When America struggled with racial acceptance in 1964, the Peranakans in Singapore were garnering an eclectic mix of friends to run around with; a shining example of successful integration. Within, every page celebrates the history and heritage of what it is to be truly Singaporean. This includes the riots of 1964 and 1950, along with other uprisings. However, since 1965, 50 years of progress has always triumphed. ASIAN Geographic is honoured in this issue to highlight many significant Singaporeans, all pillars in their own right. We salute a rare nation, an island treasure, a place many more will call home.
AG 122 Issue 6/2016 – Oriental Origins
Cover Photo by Steve McCurry
What makes us human? This issue addresses the origins of all things in the way of the human condition. Baffling explanations include accidental genetic advantage in evolution, mental faculty for reasoning, imagination, the religious beliefs and the capacity for morality and immorality. Explore the evidence of our artistic ability in ancient cave art; rituals of worshipping several gods were narrowed down to reverence for one almighty being. War became a common currency. Ever the proactive mammal, we invented artefacts to build, beautify and cure.
AG 126 Issue 4/2017 – Eyes Wide Open
Cover Art by Badiucao
Bigots in the big seats of government, and news of terrorist attacks increasingly appeared our newsfeeds. In Cambodia, rats are sniffing out landmines and youth from Israel and Palestine are engaging in the hope of eliminating their inheritance of hatred. Countries isolated for decades since Cold War have emerged onto the world stage. With guidance from the Democracy Index, we have mapped out the political landscape of Asia. The transition to democracy is rarely smooth, and Myanmar is terribly impacted by civil strife between armed ethnic groups. Artists have challenged the status quo at great personal cost. We champion the bravery of these revolutionaries making themselves heard in the region.
AG 130 Issue 2/2018 – Traditional Practices
Cover Photo by Donell Gumiran
What is tradition? A loving protection and willing maintenance of ancient observances? Even the slightest renewal of interest in a past custom might revive a fading subculture from the brink. But this era’s theme seems largely defined by the underdog tribe’s failure to resist bartering unique heritage for a share in progress – meaning ways of life, like monkey hunting and corpse care, are pretty much doomed. Faced with social exclusion and poverty, it is easy to sympathise with these people. Traditional practices are a connection to eras past, and enrich our world with their wonderful diversity.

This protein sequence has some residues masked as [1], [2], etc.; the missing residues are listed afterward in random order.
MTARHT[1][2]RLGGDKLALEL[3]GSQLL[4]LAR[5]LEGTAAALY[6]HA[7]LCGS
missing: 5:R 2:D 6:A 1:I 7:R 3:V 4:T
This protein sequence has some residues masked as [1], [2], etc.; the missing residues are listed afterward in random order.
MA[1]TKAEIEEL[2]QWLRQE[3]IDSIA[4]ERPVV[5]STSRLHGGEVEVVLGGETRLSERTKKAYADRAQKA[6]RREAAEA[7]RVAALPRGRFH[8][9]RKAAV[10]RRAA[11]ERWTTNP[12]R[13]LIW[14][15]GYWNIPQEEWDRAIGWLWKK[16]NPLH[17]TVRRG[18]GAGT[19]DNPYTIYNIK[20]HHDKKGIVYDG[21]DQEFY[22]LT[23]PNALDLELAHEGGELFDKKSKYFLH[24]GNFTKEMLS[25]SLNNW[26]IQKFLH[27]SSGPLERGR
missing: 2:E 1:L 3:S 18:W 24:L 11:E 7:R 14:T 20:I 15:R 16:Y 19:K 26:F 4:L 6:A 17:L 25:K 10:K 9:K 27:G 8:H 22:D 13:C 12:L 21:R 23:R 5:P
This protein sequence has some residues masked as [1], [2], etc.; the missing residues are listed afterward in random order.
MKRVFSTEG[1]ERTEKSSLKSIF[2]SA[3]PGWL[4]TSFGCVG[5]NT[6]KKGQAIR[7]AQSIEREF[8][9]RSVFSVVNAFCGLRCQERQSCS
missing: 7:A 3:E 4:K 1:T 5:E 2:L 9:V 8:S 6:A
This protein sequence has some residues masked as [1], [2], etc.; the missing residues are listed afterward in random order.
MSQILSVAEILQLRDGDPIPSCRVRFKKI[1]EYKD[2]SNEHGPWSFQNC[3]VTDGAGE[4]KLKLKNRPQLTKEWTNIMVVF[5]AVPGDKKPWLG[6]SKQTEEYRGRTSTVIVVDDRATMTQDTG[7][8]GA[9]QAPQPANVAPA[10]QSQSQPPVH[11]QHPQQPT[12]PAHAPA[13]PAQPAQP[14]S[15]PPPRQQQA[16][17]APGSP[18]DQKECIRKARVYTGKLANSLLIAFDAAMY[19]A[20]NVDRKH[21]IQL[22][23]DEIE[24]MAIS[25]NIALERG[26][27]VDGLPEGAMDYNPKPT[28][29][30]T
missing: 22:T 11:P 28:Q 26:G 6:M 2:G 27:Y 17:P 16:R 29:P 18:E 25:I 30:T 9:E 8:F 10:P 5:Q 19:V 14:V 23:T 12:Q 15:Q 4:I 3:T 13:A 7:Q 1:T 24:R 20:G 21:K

AG 134 Issue 1/2019 – Taste of Waste
The progress in our environmental journey comes with unexpected and unaffordable prices. Like an ungrateful child who has turned against his mother, we callously strip Earth of the treasures it provides us with. With the spotlight on plastic pollution, look at the history of this man-made monster and how various factors like mindless consumption, cultural beliefs and poor waste management have led to severe pollution of rivers in Asia. Viable solutions to our plastic problem as well as the emissions from burning fuel for energy, major contributors of climate change, are explored. The clock is ticking; the time to act is now.
AG 135 Issue 2/2019 – Mobile Generation
The number of worldwide mobile phone users is projected to grow to 5.8 billion in 2025. Smartphones only started becoming common a decade ago. Widely used till the 1990s, coin and card operated payphones relics are still relevant and constitute a fond memory to many. The mobile phone has became an integral part of daily lives that living without it can be a nerve-racking ordeal. This issue delineates conveniences and problems our usage of mobile phones has brought, the dirty, perilous conditions from which our mobile phones came, the Unethical Practices That Power Our Smartphones, and the harm of environment in our pursue of convenience. The compact gadget has obsoleted many items. But hopefully, face-to-face human interaction will not be one of them.
AG 121 Passport 2016-2017 – Travel Through History
Cover Photo by David Sharabani
Recall that emotional convergence of shock and exhilaration in being utterly displaced. Or that first encounter with how other cultures stereotype your nationality. Many a philosophical quote gushes on how travel allows us to assimilate culture, expand our minds, challenge our perspectives, and so on. Tourism is a loaded word. Tourist or a traveller? In this special issue of Passport – pack a punch with the sacred art of Muay Thai, get inked by a true tattoo master, leave your shoes at the door and take a pilgrimage, or watch a mystical river serpent shoot fireballs above the Mekong – and share your own cultural knowledge with those whom you meet along the way.